Friday, September 9, 2011

Book Review: Animal, Vegetable, Miracle

I read Animal, Vegetable, Miracle last weekend while down in North Carolina. At one point Tallman's parent's asked me if I was enjoying my book (there was a point during the weekend when I got really into it and had a hard time putting it down) and I said yes, they asked what it was about and I said "vegetables". They gave me a skeptical look and I replied "well its a really good book, if you like reading about vegetables, which I do".

No wonder they think I'm odd.

But really, I cannot recommend this book more highly. Its an important book to read if you eat, care about the planet, or have a little farmer in you dying to be exercised.

The premise is Barbara Kingsolver and her family move from Arizona to a farm in Virginia, where they pledge to go a year of eating locally. They grow a garden, raise chickens and turkeys, make their own cheese, and make do with farmers markets and canning/freezing. It was an inspiring tale because they succeeded. But the book also uses this story of a year of eating locally to highlight the problems with food in America, how we get it, how we eat it, and how we think about it.

There is no denying that the food system in America is messed up, from cows being over dosed with hormones to make them grow, and antibiotics to make them able to handle the crap (corn and chicken parts) we feed them**, to not knowing that certain foods should be eaten in season. (Tallman does not understand why I won't make butternut squash risotto until October, and why I insist some meals are more wintery/summery than others, don't worry though, I'm working on him)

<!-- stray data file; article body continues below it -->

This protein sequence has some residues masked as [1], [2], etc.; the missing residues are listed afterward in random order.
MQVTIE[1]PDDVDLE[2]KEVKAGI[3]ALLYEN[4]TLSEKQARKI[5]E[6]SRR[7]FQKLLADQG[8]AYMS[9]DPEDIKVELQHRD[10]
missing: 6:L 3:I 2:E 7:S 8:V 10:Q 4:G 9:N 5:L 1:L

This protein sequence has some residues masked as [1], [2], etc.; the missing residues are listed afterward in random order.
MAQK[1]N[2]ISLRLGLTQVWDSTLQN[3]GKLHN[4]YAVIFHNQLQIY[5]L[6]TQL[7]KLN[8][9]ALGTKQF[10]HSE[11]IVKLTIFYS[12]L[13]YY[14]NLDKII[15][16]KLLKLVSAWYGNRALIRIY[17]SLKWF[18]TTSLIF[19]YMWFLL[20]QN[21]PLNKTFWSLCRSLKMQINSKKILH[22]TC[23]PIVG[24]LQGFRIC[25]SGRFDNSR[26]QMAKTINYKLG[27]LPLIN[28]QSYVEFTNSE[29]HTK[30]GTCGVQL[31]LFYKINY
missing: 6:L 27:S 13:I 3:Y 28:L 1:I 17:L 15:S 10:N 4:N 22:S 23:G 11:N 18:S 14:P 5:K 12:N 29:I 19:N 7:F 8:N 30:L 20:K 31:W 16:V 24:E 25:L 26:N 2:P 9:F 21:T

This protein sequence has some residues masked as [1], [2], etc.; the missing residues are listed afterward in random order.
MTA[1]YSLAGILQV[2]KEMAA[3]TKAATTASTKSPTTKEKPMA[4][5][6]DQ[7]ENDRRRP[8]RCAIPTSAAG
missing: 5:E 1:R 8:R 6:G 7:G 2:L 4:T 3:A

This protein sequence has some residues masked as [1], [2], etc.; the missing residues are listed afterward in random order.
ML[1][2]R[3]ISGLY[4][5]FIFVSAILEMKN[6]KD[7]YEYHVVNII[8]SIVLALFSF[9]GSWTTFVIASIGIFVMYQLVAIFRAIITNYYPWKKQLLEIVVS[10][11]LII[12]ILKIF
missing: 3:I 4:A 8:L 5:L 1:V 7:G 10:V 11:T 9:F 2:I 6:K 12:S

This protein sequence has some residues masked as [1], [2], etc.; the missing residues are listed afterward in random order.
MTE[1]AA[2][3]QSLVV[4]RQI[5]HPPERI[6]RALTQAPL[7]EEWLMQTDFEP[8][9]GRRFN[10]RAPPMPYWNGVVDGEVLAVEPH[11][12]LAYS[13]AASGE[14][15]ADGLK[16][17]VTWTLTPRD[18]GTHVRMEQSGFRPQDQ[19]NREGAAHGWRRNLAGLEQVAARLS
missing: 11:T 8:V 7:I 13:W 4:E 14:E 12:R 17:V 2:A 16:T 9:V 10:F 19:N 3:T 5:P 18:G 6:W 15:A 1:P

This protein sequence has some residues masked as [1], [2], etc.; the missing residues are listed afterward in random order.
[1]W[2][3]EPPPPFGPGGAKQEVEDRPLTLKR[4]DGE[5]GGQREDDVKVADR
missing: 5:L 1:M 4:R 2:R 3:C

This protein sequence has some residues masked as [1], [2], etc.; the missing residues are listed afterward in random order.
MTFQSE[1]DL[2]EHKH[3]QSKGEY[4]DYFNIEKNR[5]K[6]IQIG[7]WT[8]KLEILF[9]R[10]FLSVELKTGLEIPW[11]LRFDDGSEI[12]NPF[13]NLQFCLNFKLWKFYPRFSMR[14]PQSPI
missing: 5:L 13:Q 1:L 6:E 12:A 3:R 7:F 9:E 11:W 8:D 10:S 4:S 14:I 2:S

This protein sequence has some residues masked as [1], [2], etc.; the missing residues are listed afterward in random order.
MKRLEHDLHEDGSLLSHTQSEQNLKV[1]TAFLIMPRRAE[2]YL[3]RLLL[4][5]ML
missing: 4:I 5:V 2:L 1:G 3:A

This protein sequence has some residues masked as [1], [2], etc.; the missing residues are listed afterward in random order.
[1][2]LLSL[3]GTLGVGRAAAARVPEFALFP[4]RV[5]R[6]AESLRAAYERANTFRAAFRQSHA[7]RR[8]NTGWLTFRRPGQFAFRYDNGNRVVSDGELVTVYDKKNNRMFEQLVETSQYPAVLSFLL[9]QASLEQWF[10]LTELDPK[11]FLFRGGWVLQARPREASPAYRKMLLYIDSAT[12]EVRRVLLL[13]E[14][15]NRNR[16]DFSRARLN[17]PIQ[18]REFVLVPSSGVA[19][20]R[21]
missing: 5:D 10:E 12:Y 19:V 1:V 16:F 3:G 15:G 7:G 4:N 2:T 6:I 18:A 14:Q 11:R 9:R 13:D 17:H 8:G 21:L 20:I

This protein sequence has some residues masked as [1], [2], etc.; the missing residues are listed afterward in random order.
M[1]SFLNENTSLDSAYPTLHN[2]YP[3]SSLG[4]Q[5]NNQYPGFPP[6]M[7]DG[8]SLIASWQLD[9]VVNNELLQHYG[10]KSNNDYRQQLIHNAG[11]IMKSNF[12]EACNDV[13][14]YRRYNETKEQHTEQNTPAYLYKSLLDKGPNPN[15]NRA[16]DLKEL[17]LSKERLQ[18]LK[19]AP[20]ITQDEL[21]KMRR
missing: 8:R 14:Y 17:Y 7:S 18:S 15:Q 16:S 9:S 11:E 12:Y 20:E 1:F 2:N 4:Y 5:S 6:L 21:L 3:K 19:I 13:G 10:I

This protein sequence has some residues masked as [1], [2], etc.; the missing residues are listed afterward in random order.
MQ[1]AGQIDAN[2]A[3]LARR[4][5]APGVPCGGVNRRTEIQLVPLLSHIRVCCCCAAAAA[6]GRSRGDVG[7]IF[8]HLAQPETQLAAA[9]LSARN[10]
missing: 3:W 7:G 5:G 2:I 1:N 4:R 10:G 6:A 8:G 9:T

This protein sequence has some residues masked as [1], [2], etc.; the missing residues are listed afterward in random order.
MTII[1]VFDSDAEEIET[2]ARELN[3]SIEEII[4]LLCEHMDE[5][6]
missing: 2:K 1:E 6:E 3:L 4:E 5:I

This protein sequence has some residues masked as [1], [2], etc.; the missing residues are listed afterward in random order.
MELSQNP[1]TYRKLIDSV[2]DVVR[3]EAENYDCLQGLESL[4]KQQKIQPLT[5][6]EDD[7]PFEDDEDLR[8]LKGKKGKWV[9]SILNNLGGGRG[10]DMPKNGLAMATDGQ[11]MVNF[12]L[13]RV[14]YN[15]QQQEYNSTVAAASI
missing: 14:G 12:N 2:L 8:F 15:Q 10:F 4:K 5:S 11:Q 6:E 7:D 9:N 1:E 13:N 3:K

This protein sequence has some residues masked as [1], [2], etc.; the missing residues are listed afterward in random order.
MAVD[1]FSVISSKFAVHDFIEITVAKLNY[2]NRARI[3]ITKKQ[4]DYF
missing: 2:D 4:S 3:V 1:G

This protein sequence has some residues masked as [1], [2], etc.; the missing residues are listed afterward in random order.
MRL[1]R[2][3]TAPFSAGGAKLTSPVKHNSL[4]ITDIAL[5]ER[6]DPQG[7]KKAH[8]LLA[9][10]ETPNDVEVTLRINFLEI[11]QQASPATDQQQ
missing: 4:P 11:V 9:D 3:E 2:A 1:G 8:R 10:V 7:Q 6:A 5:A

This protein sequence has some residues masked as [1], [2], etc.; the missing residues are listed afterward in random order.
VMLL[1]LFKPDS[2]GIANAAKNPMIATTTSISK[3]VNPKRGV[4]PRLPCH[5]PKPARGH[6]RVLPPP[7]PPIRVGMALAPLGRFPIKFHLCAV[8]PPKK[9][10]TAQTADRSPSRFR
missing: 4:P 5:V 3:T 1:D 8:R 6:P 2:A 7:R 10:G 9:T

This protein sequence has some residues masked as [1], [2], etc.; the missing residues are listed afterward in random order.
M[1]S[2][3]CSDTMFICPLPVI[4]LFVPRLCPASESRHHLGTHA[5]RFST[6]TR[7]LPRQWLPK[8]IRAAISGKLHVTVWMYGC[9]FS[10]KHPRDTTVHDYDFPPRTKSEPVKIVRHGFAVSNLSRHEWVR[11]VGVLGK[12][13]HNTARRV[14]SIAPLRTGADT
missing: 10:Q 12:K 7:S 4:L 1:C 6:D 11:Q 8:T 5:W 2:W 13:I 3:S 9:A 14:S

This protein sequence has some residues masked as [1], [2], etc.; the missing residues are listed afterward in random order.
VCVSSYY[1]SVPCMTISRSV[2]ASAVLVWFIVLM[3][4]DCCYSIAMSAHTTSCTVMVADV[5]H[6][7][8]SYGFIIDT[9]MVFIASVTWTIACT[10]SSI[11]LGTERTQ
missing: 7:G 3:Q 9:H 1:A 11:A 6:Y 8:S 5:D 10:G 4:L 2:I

**Mini Religion Major Rant: if Leviticus says we can only eat animals that chew their cud, and have cloven hooves, then what does it mean for kosher eating that the majority of cows aren't eating food they need to chew their cud for. Does that make them no longer kosher, or halal, because they aren't chewing their cud?

Anyway. I like not destroying the planet to eat, whether it be from over fishing the ocean, polluting with cow manure full of hormones and super germs, making plants go around the world so that I can have tomatoes and asparagus at anytime of the year. That was what I enjoyed about the experience of the family in this book. They tried to eat local. They succeeded. It was inspiring, it really was.

I recommend you read this book immediately. I also recommend you eat things in season, eat things from farmers markets, eat things grown locally. Corn syrup IS the devil. So is anything so over processed you aren't sure how to make it yourself (I'm looking at you squeeze tube of margarine at the Tall household).
Read this book. It might change your life. It might just make you use your brain about what you eat. Either way, I bet you'll like it.

No comments:

Post a Comment